The COVID-19 pandemic has touched every single part of the economy, including — or especially — sales. Businesses have seen existing customers delay reordering and new customers wait to make their first purchases, and some companies are holding onto cash rather than investing in their business. But their singular focus on the here and now has likely blinded them to how different their businesses and sales processes will look in the future.
Business success depends on building and maintaining relationships — healthy, professional, mutually beneficial relationships. But many feel “Networking is the face-to-face equivalent of cold calling.” My answer? Not if you network with a fresh “do this and not that” approach. Here’s what I mean:
Startup Success: The Importance of Sales Strategy and Structure
It isn’t news that in the startup world, it is often a badge of honor to fly the airplane while fixing it. Startups need to have people involved who have an “all hands on deck” mentality and are comfortable wearing multiple hats. In order to succeed, flexibility must be embraced.
Startups are made of unique individuals that have specific skills. It’s impossible to be great in all the areas that must be considered when building a business from the ground up. Often, the areas that are not the founder’s strengths are the ones that can fall behind. Some of the top areas that come to mind are: vision, investors, funding, finance, operations, development, technology, and sales.
As an eternal optimist, I can’t resist imagining the business environment after this “storm” has passed. My career has been focused on building and rebuilding businesses, so I’m hardwired to think this way. And because of the wildly varied experiences I’ve had working with startups and some of the largest corporations in the world, I see a major obstacle or opportunity (depending on your perspective) ahead once we are clear to resume our lives.
Tune up your Sales Engine in a Market Slowdown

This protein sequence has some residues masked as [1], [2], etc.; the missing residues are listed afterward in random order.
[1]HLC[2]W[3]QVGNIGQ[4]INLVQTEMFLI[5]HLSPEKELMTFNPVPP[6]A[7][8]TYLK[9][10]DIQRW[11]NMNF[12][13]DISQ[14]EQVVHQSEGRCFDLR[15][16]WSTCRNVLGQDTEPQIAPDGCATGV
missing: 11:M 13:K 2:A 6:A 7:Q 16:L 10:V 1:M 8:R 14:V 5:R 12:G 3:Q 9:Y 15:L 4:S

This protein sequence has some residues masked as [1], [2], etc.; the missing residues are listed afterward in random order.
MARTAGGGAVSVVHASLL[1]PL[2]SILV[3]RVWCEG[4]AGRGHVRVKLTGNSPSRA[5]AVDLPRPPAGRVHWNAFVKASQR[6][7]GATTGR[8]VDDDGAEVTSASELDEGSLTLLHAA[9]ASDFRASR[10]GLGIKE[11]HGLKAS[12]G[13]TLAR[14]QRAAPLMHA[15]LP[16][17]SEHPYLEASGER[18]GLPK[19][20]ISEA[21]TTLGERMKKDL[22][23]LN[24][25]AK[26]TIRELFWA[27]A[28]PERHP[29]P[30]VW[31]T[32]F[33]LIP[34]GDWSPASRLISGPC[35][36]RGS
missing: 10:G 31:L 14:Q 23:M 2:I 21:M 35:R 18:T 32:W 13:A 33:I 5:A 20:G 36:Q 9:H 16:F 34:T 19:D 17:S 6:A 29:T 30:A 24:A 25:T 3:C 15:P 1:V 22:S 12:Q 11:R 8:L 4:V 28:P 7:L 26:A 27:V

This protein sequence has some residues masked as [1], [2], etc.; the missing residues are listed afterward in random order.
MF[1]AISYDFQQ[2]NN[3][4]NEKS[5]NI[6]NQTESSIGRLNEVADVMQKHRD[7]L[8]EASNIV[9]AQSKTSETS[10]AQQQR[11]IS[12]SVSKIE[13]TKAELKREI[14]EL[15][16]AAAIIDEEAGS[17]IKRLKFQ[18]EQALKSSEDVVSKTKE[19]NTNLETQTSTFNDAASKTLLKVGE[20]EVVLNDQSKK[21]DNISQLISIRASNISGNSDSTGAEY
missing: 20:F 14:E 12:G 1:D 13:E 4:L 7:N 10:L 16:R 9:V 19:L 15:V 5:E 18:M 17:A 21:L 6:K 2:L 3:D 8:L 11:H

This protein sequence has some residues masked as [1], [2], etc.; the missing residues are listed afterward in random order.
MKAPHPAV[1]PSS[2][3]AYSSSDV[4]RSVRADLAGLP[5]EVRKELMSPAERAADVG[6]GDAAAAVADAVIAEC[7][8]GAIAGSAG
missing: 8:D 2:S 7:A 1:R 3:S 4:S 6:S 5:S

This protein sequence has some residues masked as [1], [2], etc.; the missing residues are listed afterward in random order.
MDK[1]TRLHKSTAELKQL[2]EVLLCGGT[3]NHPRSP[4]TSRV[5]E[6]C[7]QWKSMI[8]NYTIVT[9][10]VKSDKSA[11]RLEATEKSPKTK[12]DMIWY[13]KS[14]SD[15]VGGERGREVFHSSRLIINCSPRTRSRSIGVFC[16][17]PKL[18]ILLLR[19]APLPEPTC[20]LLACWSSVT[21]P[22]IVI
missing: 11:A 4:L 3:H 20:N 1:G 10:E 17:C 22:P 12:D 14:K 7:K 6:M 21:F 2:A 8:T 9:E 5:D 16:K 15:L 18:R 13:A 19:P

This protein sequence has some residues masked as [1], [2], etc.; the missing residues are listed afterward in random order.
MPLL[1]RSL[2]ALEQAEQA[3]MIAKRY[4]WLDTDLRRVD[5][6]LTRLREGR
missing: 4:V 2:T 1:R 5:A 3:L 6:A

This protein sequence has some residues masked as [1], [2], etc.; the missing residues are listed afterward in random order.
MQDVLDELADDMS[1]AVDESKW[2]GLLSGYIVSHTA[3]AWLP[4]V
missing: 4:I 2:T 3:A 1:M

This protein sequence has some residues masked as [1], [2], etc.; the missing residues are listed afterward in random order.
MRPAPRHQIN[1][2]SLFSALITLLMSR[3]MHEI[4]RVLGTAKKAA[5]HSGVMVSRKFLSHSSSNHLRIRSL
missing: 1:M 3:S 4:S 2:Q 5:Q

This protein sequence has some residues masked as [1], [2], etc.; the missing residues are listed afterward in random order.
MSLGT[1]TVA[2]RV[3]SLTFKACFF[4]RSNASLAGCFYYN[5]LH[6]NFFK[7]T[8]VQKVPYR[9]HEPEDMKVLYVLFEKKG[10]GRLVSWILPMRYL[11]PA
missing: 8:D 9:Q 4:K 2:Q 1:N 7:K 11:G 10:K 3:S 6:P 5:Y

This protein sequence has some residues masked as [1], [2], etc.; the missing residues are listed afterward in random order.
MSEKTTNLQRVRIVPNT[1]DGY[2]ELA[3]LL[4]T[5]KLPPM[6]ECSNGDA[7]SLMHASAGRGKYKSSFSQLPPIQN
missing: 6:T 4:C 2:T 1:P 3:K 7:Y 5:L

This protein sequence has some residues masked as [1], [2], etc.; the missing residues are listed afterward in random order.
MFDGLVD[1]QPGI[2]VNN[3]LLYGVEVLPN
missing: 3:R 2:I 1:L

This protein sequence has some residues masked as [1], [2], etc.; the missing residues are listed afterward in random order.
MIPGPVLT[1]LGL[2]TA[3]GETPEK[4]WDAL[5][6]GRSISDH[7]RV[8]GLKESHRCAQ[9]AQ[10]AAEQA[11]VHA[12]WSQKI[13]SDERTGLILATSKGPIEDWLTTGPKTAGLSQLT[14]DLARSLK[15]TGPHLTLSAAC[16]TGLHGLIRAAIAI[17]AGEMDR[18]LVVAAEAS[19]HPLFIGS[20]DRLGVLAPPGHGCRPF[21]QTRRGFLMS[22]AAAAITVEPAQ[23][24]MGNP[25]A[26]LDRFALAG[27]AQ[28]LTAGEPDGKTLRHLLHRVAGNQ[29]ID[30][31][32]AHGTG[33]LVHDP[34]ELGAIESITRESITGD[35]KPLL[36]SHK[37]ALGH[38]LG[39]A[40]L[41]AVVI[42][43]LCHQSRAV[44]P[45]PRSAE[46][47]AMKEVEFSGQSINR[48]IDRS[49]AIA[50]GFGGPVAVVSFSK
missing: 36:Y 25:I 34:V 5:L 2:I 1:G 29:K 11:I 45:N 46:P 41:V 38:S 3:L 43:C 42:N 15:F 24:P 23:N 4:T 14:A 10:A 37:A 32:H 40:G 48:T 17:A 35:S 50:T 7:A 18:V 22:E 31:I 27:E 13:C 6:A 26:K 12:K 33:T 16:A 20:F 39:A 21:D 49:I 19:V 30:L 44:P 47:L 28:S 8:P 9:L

Business owners and CEOs must reevaluate all business functions during a shutdown period. A key area to focus on is the sales function, including what adjustments will be needed to prepare a business for ramp up, and position a company to quickly capture new opportunities and revenue sources. Sales are the lifeblood of most businesses, and there are several steps that you can take to improve results during and after a period of market slow down.
Measurement matters. But it matters most if you measure what truly matters. And when it comes to sales, the sales metrics you choose can mean the difference between profit or loss. Between market leadership or dwindling share. Between success or failure. Let’s discuss what sales metrics matter most?
Remaining Effective as a Salesperson While Working Remotely
If recent global events have you scrambling and looking to reinvent the way you conduct “business as usual” in a remote work environment, you are not alone. Creating a plan and focusing on your ability to be flexible and adapt will represent the difference between just staying afloat and thriving in this changing landscape. Whether you already have a plan in place or are starting from square one, here are some key components to keep in mind in order to maintain productivity and keep your sanity while moving to a virtual office.
What Is a Sales Leadership Consultant, Why Are They Needed (and Why Should You Be One)?
If there’s one thing that’s become clear after several years working with small to mid-sized business clients, it’s this: they truly need and benefit from the sales leadership that fractional sales leadership consultants provide. This fact, of course, raises three questions: 1) Just what is a sales leadership consultant? 2) Why are sales leadership consultants so important to smaller businesses? and 3) Why should an experienced sales leader consider a career in sales leadership consulting?
Let’s answer these essential questions one by one:
Nearly every sales organization – successful ones, anyway – know the importance of having a sales plan, but should your standard sales plan change in times of crisis? Almost certainly. Especially for crises that could last for an extended period, your sales organization should be able to quickly and seamlessly pivot to a flexible and effective Crisis Sales Plan. Here’s an action plan to help you implement a new sales plan in times of crisis:
Early this year, I attended a networking event in Maine with a panel of six top CEOs from the Portland area. The focus of the panel was “60 Ideas in 60 Minutes.” This was a fascinating group that provided anecdotes on what made their businesses so successful and identified the key drivers to their success. This group made me think about several of my favorite quotes such as: “Be open to the different and do not let fear hold you back,” “When it comes to people, slow is fast and fast is slow,” and “Culture is paramount.”